6.19.2014

A Beautiful Mess

http://2.bp.blogspot.com/-p1aLeelk4dA/UZMMVutTmRI/AAAAAAAAAPU/Pl1Zg0b-qMo/s1600/crosstitch1.jpgI am a neat freak.  This extends not only to tidiness of physical spaces like home and office, but also to tidiness of narrative.  What do I mean by "tidiness of narrative"?  I think in grand narratives, and I want my narratives to be simple: this person was good, these people were bad, this movement was powerful, this movement failed. 

Historians cater to people like me.  John F. Kennedy was a great man.  Richard Nixon was a crook.  The Civil War was about slavery and the Union eventually won.  World War II was about freedom and the good guys won.  In our high school textbooks, everything is neat and tidy.  But history is anything but neat and tidy.  And historians are nothing but revisionists.

If you take the time to read good history books, you realize that every neat and tidy historical narrative you've learned is actually far more complex and immodest than you thought.  Sainted heroes reveal dark sides, moral progress does not advance in a straight line, and shameful transgressions abound. Consider three quintessentially American concepts: baseball, Manifest Destiny, and the Founding Fathers. 

I just finished John Thorn's "Baseball in the Garden of Eden," in which the true origins of baseball are explored.  Far from the purity of the baseball creation story that most of us are told as kids - that it was cleanly birthed by Abner Doubleday in the idyllic Elysian Fields - the national pastime came into being in a messy swirl of urban tumult, gambling, and greed. 

The outline of the 48 contiguous states is so familiar to us that it's not hard for us to think that we were destined to expand to its size.  Never mind that each acquisition and conquest was its own mini-drama, and much of it represented dubious if not outright atrocious behavior to racial minorities, whether relocated Native Americans, conquered Mexicans, or indentured Asians.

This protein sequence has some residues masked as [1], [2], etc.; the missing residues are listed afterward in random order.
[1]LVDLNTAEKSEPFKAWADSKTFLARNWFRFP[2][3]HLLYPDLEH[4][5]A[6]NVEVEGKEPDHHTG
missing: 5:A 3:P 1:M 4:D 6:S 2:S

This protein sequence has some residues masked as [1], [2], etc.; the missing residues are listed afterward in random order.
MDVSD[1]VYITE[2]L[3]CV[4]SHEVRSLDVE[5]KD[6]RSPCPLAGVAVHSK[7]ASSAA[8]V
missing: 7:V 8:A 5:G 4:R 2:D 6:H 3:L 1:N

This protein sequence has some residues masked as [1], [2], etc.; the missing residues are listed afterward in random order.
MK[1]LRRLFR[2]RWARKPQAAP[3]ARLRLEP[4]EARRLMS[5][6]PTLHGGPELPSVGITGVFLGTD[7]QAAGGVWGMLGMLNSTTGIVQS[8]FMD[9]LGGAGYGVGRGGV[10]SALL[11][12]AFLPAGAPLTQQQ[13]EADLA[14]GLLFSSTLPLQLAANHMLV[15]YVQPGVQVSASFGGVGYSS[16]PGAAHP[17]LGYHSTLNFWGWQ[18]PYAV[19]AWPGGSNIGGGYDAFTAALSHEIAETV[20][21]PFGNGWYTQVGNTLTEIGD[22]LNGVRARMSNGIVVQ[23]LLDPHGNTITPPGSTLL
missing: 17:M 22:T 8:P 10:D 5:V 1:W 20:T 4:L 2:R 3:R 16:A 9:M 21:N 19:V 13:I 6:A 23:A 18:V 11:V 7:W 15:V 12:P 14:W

The Founding Fathers are so hallowed that facts about their fallibility fall off them, unable to stick to their exalted aura.  But this does our way of governance a disservice, for it makes us feel like gods created us and now us humans are mucking it up.  In fact, it was finite and flawed humans who recognized that their successors would also be finite and flawed humans and so created an extraordinary system of checks and balances to yet allow those same finite and flawed humans to rule in just ways.

I am an American and proud of my American-ness.  But that doesn't mean I have to buy into the neat and tidy narratives about America if they are patently false.  America - past, present, and future - can still be great even if it is flawed. 

Similarly, I am a Christian and proud of my Christian-ness.  And, if there was ever a faith that recognized that humanity is flawed and that yet beautiful things can emerge from it, my faith is it.  And yet we too often try to gloss over the messiness of our faith tradition and of our current strivings.  We want where we came from and where we are going to be one clean and unwavering march forward.  But it wasn't and it won't be. 

Furthermore, the Bible is a relatively short summary of a very long period of time, and yet it still sees fit to record many very messy situations. This tells me that God is interested in showing us how the mess fits into the plan.  Not that we make messes on purpose; goodness knows we have too many messes on our hands to feel we need to manufacture even more.  But that when we find ourselves in a mess - whether of our own making or not - we need not think God cannot redeem us or the situation. 

This is hard for me because I hate messes.  I hate messes in my kitchen, on my desk at work, and in my life narratives.  When life swirls and shifts and stutters and soils, I find myself on my heels, frustrated and embarrassed and nervous and despondent.  But life is messy, and messy can be hard, but messy can be beautiful too.  Would that I show enough faith to believe so.

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